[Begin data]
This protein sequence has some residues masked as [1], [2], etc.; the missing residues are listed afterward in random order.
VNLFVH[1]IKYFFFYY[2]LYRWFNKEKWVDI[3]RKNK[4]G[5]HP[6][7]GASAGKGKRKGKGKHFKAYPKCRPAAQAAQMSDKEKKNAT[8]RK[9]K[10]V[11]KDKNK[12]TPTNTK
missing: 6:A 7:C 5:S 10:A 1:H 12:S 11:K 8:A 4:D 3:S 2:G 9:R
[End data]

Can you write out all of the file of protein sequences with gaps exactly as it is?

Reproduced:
This protein sequence has some residues masked as [1], [2], etc.; the missing residues are listed afterward in random order.
VNLFVH[1]IKYFFFYY[2]LYRWFNKEKWVDI[3]RKNK[4]G[5]HP[6][7]GASAGKGKRKGKGKHFKAYPKCRPAAQAAQMSDKEKKNAT[8]RK[9]K[10]V[11]KDKNK[12]TPTNTK
missing: 6:A 7:C 5:S 10:A 1:H 12:S 11:K 8:A 4:D 3:S 2:G 9:R